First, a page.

STDs at an all-time high, condom use down, CDC says

NEW YORK (WABC) -- Three types of sexually transmitted diseases are at a record high in the United States, according to the Centers for Disease Control and Prevention.

Health officials report that cases of gonorrhea, syphilis and chlamydia have risen for the fifth consecutive year after more than 2 million people were diagnosed last year.

The combined number marks the most cases ever recorded in the U.S. since monitoring began.



Possible factors driving the increased numbers of STD cases include a surge in people getting tested, and cases being diagnosed and reported.

"This is preventable if people would understand how to take the steps so they don't get infected," said Dr. Jason Leider of NYC Health + Hospitals/Jacobi.

He says STD cases have been on the uptick for years now, with the most common diseases on the incline being chlamydia, gonorrhea, and syphilis. All three can have life changing effects.

"It can be devastating," said Dr. Leider. "People can get sterility, they can even get worse infections like HIV if they don't take the proper precautions."

Last year Kings County ranked 6th in the nation for cases of chlamydia with more than 21,000 cases. Bronx County came in 9th with more than 17,000 cases and Manhattan came in 10th, also with more than 17,000 cases.

Health officials say there's also a decline in people using condoms.

The new report also found the rates of STD cases reported were highest among adolescents and young adults.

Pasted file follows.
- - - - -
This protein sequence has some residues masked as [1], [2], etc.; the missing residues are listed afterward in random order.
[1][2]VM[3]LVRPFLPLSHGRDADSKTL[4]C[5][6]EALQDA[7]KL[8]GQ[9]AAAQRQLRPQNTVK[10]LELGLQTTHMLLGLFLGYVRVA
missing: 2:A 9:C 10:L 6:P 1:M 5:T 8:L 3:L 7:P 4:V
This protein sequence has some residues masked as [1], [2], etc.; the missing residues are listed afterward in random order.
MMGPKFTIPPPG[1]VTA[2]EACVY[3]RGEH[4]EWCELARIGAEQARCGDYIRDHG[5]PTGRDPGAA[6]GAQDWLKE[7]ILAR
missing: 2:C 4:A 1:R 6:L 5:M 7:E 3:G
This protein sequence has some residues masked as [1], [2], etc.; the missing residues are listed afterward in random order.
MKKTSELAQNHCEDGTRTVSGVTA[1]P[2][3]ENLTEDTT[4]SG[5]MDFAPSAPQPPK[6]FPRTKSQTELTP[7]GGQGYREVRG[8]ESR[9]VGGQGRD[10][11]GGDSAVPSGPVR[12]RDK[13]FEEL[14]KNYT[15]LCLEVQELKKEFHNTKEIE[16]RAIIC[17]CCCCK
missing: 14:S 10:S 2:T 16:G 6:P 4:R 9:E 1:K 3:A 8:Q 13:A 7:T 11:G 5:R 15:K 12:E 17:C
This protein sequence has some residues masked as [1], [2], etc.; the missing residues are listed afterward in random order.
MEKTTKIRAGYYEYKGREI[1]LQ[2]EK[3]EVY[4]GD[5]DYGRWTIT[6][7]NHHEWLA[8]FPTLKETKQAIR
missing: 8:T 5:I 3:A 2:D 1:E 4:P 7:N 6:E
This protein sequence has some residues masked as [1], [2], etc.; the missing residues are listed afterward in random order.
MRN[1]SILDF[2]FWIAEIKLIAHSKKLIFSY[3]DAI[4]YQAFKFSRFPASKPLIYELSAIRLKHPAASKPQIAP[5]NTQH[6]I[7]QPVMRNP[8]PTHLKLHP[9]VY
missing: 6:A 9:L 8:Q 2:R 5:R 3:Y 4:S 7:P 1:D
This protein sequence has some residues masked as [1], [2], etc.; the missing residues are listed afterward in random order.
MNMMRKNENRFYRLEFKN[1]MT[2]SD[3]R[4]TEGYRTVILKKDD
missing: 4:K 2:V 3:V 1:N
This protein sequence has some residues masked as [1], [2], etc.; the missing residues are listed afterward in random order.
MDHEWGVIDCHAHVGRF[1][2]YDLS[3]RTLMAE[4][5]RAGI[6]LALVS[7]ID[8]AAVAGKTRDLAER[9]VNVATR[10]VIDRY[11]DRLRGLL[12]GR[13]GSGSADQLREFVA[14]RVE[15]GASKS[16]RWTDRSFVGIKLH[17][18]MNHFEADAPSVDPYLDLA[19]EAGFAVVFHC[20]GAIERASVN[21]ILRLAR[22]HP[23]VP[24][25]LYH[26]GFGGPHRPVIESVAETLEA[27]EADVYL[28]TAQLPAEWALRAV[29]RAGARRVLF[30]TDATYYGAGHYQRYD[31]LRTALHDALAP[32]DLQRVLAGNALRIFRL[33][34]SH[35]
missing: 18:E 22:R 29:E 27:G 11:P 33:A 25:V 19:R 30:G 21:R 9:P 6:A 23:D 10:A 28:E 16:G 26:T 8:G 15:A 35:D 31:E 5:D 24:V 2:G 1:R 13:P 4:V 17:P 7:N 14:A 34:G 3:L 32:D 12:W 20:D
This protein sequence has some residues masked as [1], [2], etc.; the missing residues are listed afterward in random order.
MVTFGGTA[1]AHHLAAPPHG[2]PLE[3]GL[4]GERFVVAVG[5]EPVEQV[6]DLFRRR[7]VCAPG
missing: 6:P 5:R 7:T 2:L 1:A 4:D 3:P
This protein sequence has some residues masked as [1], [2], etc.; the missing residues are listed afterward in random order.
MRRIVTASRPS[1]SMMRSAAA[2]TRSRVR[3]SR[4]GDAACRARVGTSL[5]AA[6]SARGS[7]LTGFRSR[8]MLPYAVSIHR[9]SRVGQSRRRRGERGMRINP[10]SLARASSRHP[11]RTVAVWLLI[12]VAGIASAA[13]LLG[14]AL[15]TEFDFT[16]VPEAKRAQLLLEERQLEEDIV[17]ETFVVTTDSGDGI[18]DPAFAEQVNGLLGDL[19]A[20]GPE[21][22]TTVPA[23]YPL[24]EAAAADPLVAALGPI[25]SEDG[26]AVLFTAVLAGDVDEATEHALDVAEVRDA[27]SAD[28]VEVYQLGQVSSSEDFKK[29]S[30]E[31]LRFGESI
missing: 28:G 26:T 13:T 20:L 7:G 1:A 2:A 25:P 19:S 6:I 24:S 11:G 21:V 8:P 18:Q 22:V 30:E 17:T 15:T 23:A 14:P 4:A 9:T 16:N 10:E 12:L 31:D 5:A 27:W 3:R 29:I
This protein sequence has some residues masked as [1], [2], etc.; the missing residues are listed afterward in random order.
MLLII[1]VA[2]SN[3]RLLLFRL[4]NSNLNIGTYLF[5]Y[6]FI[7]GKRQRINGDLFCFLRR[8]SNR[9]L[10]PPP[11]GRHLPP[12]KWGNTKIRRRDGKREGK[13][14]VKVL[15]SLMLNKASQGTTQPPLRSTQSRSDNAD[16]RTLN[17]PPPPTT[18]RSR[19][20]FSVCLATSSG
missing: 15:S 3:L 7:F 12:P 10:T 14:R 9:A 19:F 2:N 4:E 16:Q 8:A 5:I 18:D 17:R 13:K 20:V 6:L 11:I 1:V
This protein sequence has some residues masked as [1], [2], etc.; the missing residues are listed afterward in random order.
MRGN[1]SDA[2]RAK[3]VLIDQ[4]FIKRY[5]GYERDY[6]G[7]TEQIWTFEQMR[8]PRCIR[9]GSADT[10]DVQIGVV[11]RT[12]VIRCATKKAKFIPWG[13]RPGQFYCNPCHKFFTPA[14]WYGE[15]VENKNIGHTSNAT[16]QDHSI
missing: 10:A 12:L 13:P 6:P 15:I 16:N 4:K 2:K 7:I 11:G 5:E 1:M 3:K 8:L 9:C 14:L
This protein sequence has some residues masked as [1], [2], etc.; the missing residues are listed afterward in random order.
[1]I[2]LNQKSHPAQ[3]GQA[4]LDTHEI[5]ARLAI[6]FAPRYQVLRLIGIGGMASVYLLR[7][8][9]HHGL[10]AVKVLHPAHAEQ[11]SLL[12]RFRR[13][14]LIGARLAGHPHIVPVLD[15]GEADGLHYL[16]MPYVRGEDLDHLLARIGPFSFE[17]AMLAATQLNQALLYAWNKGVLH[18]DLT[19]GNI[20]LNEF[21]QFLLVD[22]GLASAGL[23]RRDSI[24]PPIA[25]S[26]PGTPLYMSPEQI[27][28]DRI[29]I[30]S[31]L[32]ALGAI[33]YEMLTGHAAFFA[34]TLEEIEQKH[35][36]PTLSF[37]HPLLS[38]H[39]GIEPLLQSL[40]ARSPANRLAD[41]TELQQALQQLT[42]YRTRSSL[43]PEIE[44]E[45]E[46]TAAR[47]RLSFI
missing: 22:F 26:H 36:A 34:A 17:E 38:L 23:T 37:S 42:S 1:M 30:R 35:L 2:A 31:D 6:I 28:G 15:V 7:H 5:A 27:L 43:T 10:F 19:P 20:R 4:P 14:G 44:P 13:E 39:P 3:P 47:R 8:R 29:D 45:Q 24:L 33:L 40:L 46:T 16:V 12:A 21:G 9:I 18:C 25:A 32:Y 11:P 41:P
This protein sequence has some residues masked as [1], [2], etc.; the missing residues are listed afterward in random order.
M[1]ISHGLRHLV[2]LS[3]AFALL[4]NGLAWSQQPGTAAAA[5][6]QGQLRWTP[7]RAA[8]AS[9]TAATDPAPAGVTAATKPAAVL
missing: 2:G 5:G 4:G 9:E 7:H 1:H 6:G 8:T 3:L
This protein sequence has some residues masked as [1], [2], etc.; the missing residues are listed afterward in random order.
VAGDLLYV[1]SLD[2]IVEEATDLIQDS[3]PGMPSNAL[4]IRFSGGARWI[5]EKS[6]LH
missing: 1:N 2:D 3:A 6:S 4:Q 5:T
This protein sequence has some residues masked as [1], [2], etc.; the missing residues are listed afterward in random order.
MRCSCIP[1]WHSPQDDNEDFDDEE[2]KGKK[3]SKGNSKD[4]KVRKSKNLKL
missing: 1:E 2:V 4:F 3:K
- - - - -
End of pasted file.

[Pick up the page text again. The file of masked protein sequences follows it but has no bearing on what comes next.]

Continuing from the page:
The highest number of reported cases of chlamydia were in Alaska, while Mississippi had the highest number of gonorrhea cases and Nevada reported the most secondary syphilis cases.

For each of those three diseases, rates in the District of Columbia were higher than all states.

In addressing these numbers, health experts are encouraging people to become educated, get tested and most importantly, if you're having sex, protect yourself.

Sex education and prevention experts stress what they call is a "shared responsibility" among all parties, and parents needs to be on alert.

"If you are talking to your child and your child can talk to you and ask any questions, then it won't be your kid," Dr Melissa Haithcox-Dennis said. "But if the school system is not providing comprehensive sexuality education, then you have to do it at home. I think it's a shared responsibility."

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